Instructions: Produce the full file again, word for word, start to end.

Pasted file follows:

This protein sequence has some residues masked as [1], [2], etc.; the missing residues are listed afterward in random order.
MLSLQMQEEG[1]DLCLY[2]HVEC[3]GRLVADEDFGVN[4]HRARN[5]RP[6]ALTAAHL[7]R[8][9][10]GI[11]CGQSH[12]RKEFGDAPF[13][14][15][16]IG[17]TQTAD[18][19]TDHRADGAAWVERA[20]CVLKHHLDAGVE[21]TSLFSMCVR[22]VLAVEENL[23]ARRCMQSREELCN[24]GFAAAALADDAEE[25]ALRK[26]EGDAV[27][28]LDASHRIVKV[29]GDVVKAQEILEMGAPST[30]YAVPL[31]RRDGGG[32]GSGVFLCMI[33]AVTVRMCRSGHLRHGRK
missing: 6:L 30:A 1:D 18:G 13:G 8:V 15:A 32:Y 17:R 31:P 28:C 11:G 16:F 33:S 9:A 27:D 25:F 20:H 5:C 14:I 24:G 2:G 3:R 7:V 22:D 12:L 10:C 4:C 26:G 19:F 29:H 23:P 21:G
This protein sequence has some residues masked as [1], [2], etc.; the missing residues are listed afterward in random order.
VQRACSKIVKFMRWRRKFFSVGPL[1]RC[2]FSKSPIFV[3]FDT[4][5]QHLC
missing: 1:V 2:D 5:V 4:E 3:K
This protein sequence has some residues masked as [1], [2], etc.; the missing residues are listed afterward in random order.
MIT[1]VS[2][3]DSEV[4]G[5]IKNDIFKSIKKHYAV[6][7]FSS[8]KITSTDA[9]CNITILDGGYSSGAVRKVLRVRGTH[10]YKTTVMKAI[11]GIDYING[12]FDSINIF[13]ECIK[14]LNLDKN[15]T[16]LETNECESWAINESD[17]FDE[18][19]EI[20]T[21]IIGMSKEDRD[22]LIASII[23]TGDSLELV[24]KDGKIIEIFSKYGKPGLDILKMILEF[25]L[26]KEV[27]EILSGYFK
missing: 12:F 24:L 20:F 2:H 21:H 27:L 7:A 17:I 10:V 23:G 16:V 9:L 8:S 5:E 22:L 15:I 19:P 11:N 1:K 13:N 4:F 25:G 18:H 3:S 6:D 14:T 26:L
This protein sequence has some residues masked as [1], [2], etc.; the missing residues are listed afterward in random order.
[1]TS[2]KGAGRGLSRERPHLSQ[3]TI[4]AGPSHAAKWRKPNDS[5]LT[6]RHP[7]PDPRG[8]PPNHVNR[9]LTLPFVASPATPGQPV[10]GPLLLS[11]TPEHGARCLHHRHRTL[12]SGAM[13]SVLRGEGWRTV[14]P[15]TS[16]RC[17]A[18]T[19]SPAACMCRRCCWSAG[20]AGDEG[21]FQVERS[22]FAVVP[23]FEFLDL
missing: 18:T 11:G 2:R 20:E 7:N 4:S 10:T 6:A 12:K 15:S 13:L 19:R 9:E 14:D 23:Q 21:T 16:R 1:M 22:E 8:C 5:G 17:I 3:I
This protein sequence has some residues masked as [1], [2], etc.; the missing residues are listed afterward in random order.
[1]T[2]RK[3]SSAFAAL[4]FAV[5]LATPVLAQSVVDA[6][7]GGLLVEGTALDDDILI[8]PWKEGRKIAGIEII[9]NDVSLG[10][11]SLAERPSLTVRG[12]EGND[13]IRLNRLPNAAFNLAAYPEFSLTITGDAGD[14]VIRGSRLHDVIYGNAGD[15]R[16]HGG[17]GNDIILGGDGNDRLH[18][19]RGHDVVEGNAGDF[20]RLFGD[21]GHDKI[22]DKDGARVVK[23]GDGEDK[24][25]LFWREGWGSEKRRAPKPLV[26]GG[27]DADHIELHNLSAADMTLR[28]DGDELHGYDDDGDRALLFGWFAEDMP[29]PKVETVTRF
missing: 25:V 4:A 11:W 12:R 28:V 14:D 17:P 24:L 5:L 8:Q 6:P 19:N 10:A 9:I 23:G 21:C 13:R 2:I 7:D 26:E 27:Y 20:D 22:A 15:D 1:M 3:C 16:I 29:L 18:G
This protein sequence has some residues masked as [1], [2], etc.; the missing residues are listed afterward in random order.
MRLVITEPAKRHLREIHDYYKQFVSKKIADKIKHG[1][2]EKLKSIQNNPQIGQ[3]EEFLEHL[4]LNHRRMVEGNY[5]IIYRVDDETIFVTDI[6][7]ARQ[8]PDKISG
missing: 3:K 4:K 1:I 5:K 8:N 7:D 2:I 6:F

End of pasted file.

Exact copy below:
This protein sequence has some residues masked as [1], [2], etc.; the missing residues are listed afterward in random order.
MLSLQMQEEG[1]DLCLY[2]HVEC[3]GRLVADEDFGVN[4]HRARN[5]RP[6]ALTAAHL[7]R[8][9][10]GI[11]CGQSH[12]RKEFGDAPF[13][14][15][16]IG[17]TQTAD[18][19]TDHRADGAAWVERA[20]CVLKHHLDAGVE[21]TSLFSMCVR[22]VLAVEENL[23]ARRCMQSREELCN[24]GFAAAALADDAEE[25]ALRK[26]EGDAV[27][28]LDASHRIVKV[29]GDVVKAQEILEMGAPST[30]YAVPL[31]RRDGGG[32]GSGVFLCMI[33]AVTVRMCRSGHLRHGRK
missing: 6:L 30:A 1:D 18:G 13:G 8:V 15:A 32:Y 17:R 31:P 28:C 11:G 16:F 33:S 9:A 27:D 25:F 20:H 5:C 14:I 24:G 2:G 3:R 7:V 22:D 12:L 10:C 4:C 26:G 19:F 29:H 23:P 21:G
This protein sequence has some residues masked as [1], [2], etc.; the missing residues are listed afterward in random order.
VQRACSKIVKFMRWRRKFFSVGPL[1]RC[2]FSKSPIFV[3]FDT[4][5]QHLC
missing: 1:V 2:D 5:V 4:E 3:K
This protein sequence has some residues masked as [1], [2], etc.; the missing residues are listed afterward in random order.
MIT[1]VS[2][3]DSEV[4]G[5]IKNDIFKSIKKHYAV[6][7]FSS[8]KITSTDA[9]CNITILDGGYSSGAVRKVLRVRGTH[10]YKTTVMKAI[11]GIDYING[12]FDSINIF[13]ECIK[14]LNLDKN[15]T[16]LETNECESWAINESD[17]FDE[18][19]EI[20]T[21]IIGMSKEDRD[22]LIASII[23]TGDSLELV[24]KDGKIIEIFSKYGKPGLDILKMILEF[25]L[26]KEV[27]EILSGYFK
missing: 12:F 24:L 20:F 2:H 21:H 27:L 7:A 17:I 10:V 23:G 16:V 9:L 8:S 5:E 22:L 15:I 19:P 11:N 1:K 13:N 4:F 25:G 18:H 3:S 6:D 14:T 26:L
This protein sequence has some residues masked as [1], [2], etc.; the missing residues are listed afterward in random order.
[1]TS[2]KGAGRGLSRERPHLSQ[3]TI[4]AGPSHAAKWRKPNDS[5]LT[6]RHP[7]PDPRG[8]PPNHVNR[9]LTLPFVASPATPGQPV[10]GPLLLS[11]TPEHGARCLHHRHRTL[12]SGAM[13]SVLRGEGWRTV[14]P[15]TS[16]RC[17]A[18]T[19]SPAACMCRRCCWSAG[20]AGDEG[21]FQVERS[22]FAVVP[23]FEFLDL
missing: 18:T 11:G 2:R 20:E 7:N 4:S 10:T 6:A 12:K 15:S 13:L 19:R 9:E 14:D 23:Q 21:T 16:R 1:M 22:E 8:C 5:G 17:I 3:I
This protein sequence has some residues masked as [1], [2], etc.; the missing residues are listed afterward in random order.
[1]T[2]RK[3]SSAFAAL[4]FAV[5]LATPVLAQSVVDA[6][7]GGLLVEGTALDDDILI[8]PWKEGRKIAGIEII[9]NDVSLG[10][11]SLAERPSLTVRG[12]EGND[13]IRLNRLPNAAFNLAAYPEFSLTITGDAGD[14]VIRGSRLHDVIYGNAGD[15]R[16]HGG[17]GNDIILGGDGNDRLH[18][19]RGHDVVEGNAGDF[20]RLFGD[21]GHDKI[22]DKDGARVVK[23]GDGEDK[24][25]LFWREGWGSEKRRAPKPLV[26]GG[27]DADHIELHNLSAADMTLR[28]DGDELHGYDDDGDRALLFGWFAEDMP[29]PKVETVTRF
missing: 25:V 4:A 11:W 12:R 28:V 14:D 17:P 24:L 5:L 8:Q 6:P 19:N 10:A 9:I 23:G 21:C 13:R 2:I 7:D 26:E 27:Y 20:D 22:A 15:D 1:M 3:C 16:I 29:L 18:G
This protein sequence has some residues masked as [1], [2], etc.; the missing residues are listed afterward in random order.
MRLVITEPAKRHLREIHDYYKQFVSKKIADKIKHG[1][2]EKLKSIQNNPQIGQ[3]EEFLEHL[4]LNHRRMVEGNY[5]IIYRVDDETIFVTDI[6][7]ARQ[8]PDKISG
missing: 3:K 4:K 1:I 5:K 8:N 7:D 2:I 6:F